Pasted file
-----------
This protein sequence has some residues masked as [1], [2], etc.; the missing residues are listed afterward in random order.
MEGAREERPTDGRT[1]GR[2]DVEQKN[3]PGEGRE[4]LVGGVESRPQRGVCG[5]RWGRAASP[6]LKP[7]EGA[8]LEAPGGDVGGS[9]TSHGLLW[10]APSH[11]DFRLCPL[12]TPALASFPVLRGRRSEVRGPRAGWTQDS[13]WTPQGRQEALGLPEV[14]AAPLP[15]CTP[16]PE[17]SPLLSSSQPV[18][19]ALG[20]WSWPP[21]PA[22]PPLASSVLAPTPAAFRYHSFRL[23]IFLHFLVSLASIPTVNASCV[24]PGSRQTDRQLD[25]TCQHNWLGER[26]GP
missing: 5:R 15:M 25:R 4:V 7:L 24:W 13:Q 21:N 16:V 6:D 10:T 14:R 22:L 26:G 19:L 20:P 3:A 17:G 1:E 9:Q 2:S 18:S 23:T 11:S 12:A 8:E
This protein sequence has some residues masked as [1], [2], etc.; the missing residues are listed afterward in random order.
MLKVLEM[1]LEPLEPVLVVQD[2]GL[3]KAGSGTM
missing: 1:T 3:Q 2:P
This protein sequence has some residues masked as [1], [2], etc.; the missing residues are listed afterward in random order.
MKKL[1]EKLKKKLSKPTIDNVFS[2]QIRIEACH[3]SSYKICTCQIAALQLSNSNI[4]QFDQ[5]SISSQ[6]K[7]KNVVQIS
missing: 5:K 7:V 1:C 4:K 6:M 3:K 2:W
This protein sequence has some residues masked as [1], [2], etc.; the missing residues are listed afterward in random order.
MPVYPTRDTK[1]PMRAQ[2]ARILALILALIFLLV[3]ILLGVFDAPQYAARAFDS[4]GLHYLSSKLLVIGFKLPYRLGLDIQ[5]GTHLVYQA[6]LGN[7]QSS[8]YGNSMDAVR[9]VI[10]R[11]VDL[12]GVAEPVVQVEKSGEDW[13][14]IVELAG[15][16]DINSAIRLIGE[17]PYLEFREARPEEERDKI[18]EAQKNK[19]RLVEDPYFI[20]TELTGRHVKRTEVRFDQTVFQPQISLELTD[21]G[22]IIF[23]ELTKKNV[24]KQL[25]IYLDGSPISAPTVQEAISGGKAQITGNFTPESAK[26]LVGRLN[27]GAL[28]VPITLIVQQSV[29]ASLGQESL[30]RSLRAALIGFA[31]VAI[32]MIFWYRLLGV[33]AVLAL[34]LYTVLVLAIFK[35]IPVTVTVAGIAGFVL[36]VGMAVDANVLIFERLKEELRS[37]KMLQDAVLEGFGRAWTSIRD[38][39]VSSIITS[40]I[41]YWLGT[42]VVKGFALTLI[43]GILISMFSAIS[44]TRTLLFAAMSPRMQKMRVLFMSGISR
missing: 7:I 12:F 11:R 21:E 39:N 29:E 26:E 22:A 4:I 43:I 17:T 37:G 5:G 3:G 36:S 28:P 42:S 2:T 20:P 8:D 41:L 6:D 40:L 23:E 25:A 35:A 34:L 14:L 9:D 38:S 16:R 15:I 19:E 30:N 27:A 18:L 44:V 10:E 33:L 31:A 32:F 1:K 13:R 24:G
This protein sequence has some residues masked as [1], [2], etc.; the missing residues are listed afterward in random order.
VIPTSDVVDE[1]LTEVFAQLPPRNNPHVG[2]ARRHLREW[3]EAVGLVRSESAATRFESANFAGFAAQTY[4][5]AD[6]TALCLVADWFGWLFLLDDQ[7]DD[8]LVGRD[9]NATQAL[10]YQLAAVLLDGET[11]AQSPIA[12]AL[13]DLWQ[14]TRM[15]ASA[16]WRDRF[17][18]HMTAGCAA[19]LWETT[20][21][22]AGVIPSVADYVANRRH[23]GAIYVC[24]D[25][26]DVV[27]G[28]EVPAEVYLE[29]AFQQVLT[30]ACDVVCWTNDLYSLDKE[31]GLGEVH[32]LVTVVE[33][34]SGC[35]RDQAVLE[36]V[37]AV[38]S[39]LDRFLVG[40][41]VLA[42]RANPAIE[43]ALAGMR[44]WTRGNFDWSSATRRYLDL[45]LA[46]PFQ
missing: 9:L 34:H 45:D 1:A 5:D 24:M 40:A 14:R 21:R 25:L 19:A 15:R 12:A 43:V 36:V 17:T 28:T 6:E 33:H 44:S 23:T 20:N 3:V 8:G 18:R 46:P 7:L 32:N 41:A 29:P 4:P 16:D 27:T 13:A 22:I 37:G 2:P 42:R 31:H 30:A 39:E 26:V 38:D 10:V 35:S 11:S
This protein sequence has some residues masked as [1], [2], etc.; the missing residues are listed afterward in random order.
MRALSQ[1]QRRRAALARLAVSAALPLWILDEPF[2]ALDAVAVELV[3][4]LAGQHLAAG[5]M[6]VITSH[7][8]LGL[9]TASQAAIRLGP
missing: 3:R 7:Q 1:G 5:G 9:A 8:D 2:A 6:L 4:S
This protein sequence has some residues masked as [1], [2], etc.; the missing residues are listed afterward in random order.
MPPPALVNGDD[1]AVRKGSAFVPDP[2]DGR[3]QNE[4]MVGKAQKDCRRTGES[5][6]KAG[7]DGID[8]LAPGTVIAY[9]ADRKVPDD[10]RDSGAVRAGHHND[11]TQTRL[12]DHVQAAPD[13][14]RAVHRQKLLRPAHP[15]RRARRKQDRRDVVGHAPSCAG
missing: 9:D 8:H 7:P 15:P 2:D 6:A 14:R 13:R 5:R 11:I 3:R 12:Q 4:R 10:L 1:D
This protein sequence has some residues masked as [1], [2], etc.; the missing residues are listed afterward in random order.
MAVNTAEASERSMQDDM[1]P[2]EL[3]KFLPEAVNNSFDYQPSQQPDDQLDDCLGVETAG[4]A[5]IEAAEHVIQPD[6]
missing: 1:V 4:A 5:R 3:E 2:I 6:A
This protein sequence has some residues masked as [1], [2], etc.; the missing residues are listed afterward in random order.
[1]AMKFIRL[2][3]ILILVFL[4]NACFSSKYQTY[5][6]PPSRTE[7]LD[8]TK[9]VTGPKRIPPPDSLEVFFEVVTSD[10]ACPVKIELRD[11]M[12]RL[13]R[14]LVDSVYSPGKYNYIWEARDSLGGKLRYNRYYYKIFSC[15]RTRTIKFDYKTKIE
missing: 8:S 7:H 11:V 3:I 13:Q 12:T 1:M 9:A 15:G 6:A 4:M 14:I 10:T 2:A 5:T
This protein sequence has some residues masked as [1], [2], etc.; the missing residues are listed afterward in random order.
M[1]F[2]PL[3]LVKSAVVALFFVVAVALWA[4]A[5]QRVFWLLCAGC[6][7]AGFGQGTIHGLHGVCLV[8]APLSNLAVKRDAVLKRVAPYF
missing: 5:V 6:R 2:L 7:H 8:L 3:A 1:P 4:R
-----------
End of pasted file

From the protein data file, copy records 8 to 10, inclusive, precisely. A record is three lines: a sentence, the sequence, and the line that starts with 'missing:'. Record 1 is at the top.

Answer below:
This protein sequence has some residues masked as [1], [2], etc.; the missing residues are listed afterward in random order.
MAVNTAEASERSMQDDM[1]P[2]EL[3]KFLPEAVNNSFDYQPSQQPDDQLDDCLGVETAG[4]A[5]IEAAEHVIQPD[6]
missing: 1:V 4:A 5:R 3:E 2:I 6:A
This protein sequence has some residues masked as [1], [2], etc.; the missing residues are listed afterward in random order.
[1]AMKFIRL[2][3]ILILVFL[4]NACFSSKYQTY[5][6]PPSRTE[7]LD[8]TK[9]VTGPKRIPPPDSLEVFFEVVTSD[10]ACPVKIELRD[11]M[12]RL[13]R[14]LVDSVYSPGKYNYIWEARDSLGGKLRYNRYYYKIFSC[15]RTRTIKFDYKTKIE
missing: 8:S 7:H 11:V 3:I 13:Q 12:T 1:M 9:A 15:G 6:A 4:M 14:I 10:T 2:A 5:T
This protein sequence has some residues masked as [1], [2], etc.; the missing residues are listed afterward in random order.
M[1]F[2]PL[3]LVKSAVVALFFVVAVALWA[4]A[5]QRVFWLLCAGC[6][7]AGFGQGTIHGLHGVCLV[8]APLSNLAVKRDAVLKRVAPYF
missing: 5:V 6:R 2:L 7:H 8:L 3:A 1:P 4:R